Silent Night – a pastoral idyll? (#8)

In the last blog we “targeted” the moralists.

Today, with the sixth and last vers of Silent Night, we strike a gentler note again: Silent Night – A pastoral idyll?

Literal translation from German:

Silent Night! Holy Night!

Shepherds first made known

Through the angel Hallelujah

Does it sound loud at far and near:

Jesus the Savior is here!

Jesus the Savior is here!

An idyllic shepherd’s poem?! No! Just imagine: Joseph Mohr, at Christmas 1816, alone in the cold rectory in Mariapfarr! At this time it is usually particularly cold in the Lungau. A time for romantic pastoral idyll? Impossible! So what? His situation was probably similar to that of the shepherds near Bethlehem 2000 years ago: completely on their own, quiet all around! Lonely? I don‘t think so! Because no one firmly anchored in life is alone, like the shepherds – the angels, they proclaim with a loud „Hallelujah“: „Jesus the Savior is here!“. How to understand where this happiness comes from – out of pure joy in life!

If you feel bad, your situation seems hopeless, if you are desperate, if you stand in front of the ruins of your past, then you may see only fog – everything gray on gray. But when it gets quiet and you come to rest, then you too will hear angels singing, the fog will clear and your ears will be open to soft sounds! Everything that you have repressed all your life, that torments you today, will be forgotten tomorrow, then you too will sing profusely „Hallelujah“. Joseph Mohr saw the shepherds with their flocks of sheep – far away from the mighty temple in Jerusalem, far from ruling structures – but in the middle of life!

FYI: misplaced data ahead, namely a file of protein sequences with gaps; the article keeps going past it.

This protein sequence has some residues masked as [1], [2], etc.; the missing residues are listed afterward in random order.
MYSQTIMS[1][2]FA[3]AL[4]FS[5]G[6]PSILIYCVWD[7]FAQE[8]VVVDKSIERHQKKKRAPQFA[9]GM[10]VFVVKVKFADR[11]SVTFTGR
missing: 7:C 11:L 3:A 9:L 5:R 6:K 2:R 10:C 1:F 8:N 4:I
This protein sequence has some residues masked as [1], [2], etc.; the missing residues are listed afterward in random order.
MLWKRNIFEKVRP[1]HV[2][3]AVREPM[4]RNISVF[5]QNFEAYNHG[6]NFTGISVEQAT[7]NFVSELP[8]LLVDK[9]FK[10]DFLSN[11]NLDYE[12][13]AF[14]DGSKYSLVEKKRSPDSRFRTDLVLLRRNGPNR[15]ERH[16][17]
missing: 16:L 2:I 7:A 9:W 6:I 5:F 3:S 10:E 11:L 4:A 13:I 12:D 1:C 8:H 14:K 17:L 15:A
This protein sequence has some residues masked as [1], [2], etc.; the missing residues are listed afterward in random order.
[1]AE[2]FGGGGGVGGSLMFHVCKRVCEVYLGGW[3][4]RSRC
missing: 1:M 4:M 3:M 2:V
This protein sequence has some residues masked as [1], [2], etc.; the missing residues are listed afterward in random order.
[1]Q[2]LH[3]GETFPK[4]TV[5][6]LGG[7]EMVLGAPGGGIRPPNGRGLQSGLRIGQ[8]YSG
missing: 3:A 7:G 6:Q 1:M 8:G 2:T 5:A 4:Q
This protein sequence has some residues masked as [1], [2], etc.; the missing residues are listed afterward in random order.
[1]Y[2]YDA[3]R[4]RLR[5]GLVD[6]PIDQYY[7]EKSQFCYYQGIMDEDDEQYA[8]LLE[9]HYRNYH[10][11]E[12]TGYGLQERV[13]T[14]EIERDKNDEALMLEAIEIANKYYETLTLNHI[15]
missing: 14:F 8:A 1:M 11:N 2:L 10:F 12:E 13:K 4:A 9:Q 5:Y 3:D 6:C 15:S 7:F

Simplicity and modesty, in the middle of life, these are power factors! They tear down walls and open doors for the meeting of ME and YOU! THERE life happens! THAT is what changes the world! Shepherds, on the fringes of established society, cheer on the way to a newborn child in the stable – and meet a family who had not found a home, homeless people, refugees, asylum seekers – a divine encounter that simple shepherds experience! Would such an encounter also be possible in Salzburg Cathedral?

The Catholic Church is Joseph Mohr’s spiritual home, as a priest its representative. But in his Christmas poem Silent Night he makes no reference to her. How’s that? Doesn’t it matter to him? Wouldn’t he have to stand up for them again and again, defend them or revolt against all kinds of grievances? Joseph Mohr does not use the church for his Christmas poem, is not dependent on it, but the CORE of the Christian message that makes up the song is in the church, sometimes buried deep under structures of power. But it has always remained “capable of germination” and again and again pushes unrestrainedly into the light and produces fruits like Silent Night.

Each of the 6 verses begins with Silent NightHoly Night! Isn’t there everything that makes up the song? There is nothing threatening about the night. It radiates much more intimate security. She is the womb. It protects life from the glaring daylight. Daylight is only there for the hustle and bustle. Life happens in the lap, in silence. That is sacred.

In the next blog we look at the life of Joseph Mohr. Perhaps there we will discover the core of the Christian message – in Silent Night?

Foto Max Gurtner in Argentine 1971

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